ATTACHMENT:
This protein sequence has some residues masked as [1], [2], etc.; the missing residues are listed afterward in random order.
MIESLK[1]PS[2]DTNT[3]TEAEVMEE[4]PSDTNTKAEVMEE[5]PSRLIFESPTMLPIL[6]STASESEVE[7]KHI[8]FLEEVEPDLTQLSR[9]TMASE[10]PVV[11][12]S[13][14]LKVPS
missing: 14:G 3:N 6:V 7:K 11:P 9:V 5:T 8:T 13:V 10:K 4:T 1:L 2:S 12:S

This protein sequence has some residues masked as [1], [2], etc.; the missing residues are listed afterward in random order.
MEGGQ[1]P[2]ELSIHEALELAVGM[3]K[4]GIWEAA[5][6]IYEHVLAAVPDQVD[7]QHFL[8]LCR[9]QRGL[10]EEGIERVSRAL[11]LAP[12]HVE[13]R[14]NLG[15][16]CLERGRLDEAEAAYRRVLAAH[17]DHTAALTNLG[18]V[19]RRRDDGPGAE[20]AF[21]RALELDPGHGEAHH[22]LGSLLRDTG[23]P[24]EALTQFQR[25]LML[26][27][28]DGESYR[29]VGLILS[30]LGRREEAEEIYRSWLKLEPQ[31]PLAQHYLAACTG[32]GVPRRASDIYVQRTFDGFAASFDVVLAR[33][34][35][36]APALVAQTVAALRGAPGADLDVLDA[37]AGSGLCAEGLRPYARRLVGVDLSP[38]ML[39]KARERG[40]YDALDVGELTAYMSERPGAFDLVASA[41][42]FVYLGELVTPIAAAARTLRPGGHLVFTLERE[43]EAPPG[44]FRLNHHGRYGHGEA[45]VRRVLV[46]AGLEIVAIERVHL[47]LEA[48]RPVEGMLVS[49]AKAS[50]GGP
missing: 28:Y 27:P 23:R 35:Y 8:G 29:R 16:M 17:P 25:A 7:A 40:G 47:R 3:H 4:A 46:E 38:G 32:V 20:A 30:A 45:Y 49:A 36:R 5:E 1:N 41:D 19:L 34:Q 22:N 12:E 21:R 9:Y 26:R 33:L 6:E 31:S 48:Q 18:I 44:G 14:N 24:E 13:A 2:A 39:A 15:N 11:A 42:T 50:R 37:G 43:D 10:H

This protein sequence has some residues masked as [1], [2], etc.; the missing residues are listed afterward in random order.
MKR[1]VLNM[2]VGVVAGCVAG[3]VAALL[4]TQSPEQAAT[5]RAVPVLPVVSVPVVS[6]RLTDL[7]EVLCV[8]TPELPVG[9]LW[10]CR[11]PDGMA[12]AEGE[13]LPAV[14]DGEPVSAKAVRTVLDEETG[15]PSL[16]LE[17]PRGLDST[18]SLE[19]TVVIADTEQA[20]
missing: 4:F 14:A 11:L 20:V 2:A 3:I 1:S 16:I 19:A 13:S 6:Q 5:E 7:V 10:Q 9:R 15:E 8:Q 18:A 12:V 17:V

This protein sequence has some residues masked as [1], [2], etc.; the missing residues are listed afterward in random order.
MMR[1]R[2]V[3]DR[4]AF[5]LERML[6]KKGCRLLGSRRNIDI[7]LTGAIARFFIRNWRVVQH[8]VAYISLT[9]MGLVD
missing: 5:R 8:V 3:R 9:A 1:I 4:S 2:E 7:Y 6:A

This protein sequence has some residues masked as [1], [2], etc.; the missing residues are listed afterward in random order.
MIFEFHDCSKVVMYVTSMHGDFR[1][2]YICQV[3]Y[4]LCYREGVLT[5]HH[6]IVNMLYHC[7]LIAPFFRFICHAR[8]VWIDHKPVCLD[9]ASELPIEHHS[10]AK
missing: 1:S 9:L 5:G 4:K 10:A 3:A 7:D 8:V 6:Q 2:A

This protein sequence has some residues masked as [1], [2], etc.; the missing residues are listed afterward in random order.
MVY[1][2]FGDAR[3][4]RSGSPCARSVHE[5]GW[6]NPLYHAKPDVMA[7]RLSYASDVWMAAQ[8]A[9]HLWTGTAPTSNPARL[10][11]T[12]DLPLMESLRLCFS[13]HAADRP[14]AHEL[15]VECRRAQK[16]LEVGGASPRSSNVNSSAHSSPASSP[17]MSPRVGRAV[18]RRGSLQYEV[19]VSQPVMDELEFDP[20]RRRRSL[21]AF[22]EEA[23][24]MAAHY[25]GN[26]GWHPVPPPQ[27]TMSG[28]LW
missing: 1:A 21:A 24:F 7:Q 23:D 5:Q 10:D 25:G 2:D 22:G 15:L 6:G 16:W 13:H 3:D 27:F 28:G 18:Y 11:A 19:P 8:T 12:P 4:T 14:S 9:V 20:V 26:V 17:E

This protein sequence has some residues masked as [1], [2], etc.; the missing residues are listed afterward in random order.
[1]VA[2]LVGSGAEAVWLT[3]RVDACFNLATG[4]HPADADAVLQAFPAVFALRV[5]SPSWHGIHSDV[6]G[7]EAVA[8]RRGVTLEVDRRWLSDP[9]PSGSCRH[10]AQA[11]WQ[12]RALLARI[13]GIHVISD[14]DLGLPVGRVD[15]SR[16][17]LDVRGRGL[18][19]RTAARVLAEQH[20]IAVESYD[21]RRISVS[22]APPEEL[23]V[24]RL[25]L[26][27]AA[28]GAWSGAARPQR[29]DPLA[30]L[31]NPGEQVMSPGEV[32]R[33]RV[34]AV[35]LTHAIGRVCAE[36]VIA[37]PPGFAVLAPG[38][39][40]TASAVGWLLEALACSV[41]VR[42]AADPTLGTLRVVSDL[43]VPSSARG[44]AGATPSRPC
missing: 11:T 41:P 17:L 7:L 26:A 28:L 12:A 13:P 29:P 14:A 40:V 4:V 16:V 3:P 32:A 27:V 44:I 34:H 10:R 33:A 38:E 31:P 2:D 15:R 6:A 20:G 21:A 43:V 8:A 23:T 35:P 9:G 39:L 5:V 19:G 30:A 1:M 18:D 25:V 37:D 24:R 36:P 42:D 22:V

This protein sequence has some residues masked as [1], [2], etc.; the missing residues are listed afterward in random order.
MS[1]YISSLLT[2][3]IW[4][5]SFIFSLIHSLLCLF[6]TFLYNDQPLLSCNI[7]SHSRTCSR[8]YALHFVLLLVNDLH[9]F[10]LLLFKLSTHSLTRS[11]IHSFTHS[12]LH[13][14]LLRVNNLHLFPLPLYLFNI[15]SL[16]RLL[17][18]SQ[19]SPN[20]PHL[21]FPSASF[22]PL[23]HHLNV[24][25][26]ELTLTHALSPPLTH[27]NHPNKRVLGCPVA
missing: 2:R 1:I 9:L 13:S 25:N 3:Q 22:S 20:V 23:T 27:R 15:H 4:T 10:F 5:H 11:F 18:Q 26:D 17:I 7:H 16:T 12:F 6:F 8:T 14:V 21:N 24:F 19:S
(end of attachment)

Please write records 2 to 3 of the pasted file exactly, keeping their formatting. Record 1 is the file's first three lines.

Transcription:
This protein sequence has some residues masked as [1], [2], etc.; the missing residues are listed afterward in random order.
MEGGQ[1]P[2]ELSIHEALELAVGM[3]K[4]GIWEAA[5][6]IYEHVLAAVPDQVD[7]QHFL[8]LCR[9]QRGL[10]EEGIERVSRAL[11]LAP[12]HVE[13]R[14]NLG[15][16]CLERGRLDEAEAAYRRVLAAH[17]DHTAALTNLG[18]V[19]RRRDDGPGAE[20]AF[21]RALELDPGHGEAHH[22]LGSLLRDTG[23]P[24]EALTQFQR[25]LML[26][27][28]DGESYR[29]VGLILS[30]LGRREEAEEIYRSWLKLEPQ[31]PLAQHYLAACTG[32]GVPRRASDIYVQRTFDGFAASFDVVLAR[33][34][35][36]APALVAQTVAALRGAPGADLDVLDA[37]AGSGLCAEGLRPYARRLVGVDLSP[38]ML[39]KARERG[40]YDALDVGELTAYMSERPGAFDLVASA[41][42]FVYLGELVTPIAAAARTLRPGGHLVFTLERE[43]EAPPG[44]FRLNHHGRYGHGEA[45]VRRVLV[46]AGLEIVAIERVHL[47]LEA[48]RPVEGMLVS[49]AKAS[50]GGP
missing: 28:Y 27:P 23:R 35:Y 8:G 29:R 16:M 17:P 25:A 7:A 40:G 47:R 3:H 4:A 46:E 38:G 32:V 20:A 30:A 45:Y 49:A 36:R 5:E 1:N 41:D 19:L 34:Q 22:N 12:E 21:R 9:Y 26:R 33:L 6:E 31:S 48:Q 18:I 44:G 14:N 24:E 13:A 2:A 39:A 15:N 11:A 42:T 50:R 37:G 43:D 10:H

This protein sequence has some residues masked as [1], [2], etc.; the missing residues are listed afterward in random order.
MKR[1]VLNM[2]VGVVAGCVAG[3]VAALL[4]TQSPEQAAT[5]RAVPVLPVVSVPVVS[6]RLTDL[7]EVLCV[8]TPELPVG[9]LW[10]CR[11]PDGMA[12]AEGE[13]LPAV[14]DGEPVSAKAVRTVLDEETG[15]PSL[16]LE[17]PRGLDST[18]SLE[19]TVVIADTEQA[20]
missing: 4:F 14:A 11:L 20:V 2:A 3:I 1:S 16:I 19:A 13:S 6:Q 5:E 7:V 10:Q 9:R 15:E 8:Q 18:A 12:V 17:V